As Asian students of Filipino and South Asian descent, DRUM and Ugnayan youth understand how we’re used as a wedge to criminalize Black and Latino students and push them into the School-to-Prison pipeline. Institutionalized bullying targets our Black and Latino peers in this particularly violent way; though we are reported to experience a high rate of interpersonal bullying, we are also regularly given lesser punishment than our Black and Latino kin for the same action. Asian American and Pacific Islander (API) youth experience oppressions in a different way than our Black and Latino kin. While API youth experience the highest rates of bullying in school (54% of high school youth who reported they had been bullied in NYC were Asian American, March 2014), we are conditioned to become the middle people who may be able to benefit from the status quo (the ‘model minority’).  API students often become a wedge used to criminalize our Black and Latino kin, divide us from them, and fuel the school-to-prison pipeline. We will not stand for this — as Asian students, we want all bullying to end, and this cannot mean implementing policies that target and criminalize our Black and Brown peers.

No one wins in institutionalized bullying. Adults who are a part of this system as teachers and parents are set-up and trained to be complicit in targeting young people and maintaining institutionalized bullying. Teachers end up controlling, managing and policing young people as part of their expected role and are often punished when they act against the norms of the oppressive education system. When parents try to advocate for their children, the racism and classism of the education system prevents them from being an ally to young people; they are excluded from fully participating in shaping the quality of life of young people in schools. For example, new immigrants face additional cultural and social barriers, working class parents are shamed for not having the resources to be present at every step of the young person’s educational development, and Black and Brown parents are criticized for resourcefully figuring out how to raise their young people in a white supremacist society.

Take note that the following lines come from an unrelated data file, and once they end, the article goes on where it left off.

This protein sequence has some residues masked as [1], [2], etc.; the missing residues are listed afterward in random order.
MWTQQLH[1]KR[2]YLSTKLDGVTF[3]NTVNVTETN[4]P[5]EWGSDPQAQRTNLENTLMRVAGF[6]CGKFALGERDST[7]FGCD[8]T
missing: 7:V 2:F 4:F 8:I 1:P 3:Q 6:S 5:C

Teachers and parents aren’t bullied institutionally like young people; instead, teachers are manipulated and racism and classism targets parents to be agents of oppression. As a consequence, young people are blamed for doing poorly in school and lose their teachers and parents as natural allies. When parents and teachers understand how institutionalized bullying works, they have an opportunity to undo its damage and reclaim their integrity. Specifically, parents and teachers must play a role in dismantling institutionalized bullying and back the leadership of young people in transforming and creating an education system that truly serves their interests and well-being.

We want an end to institutionalized bullying, which is toxic to all people in our education system, from teachers to students to parents. We need to take action to undo this harmful system and adults need to unlearn the ways they are trained to be agents of young people’s oppression. The first step to doing this is ending all forms of Zero-Tolerance policies in the school district’s Discipline Code and removal of police and School Security Agents from all educational setting, mandating guidance interventions, resources and policies made to implement alternatives to suspensions, arrests and expulsions. Only through these changes happening can we begin to place young people at the center of their own transformation and empowerment, so they can take the lead on their development and fullest capacity as human beings.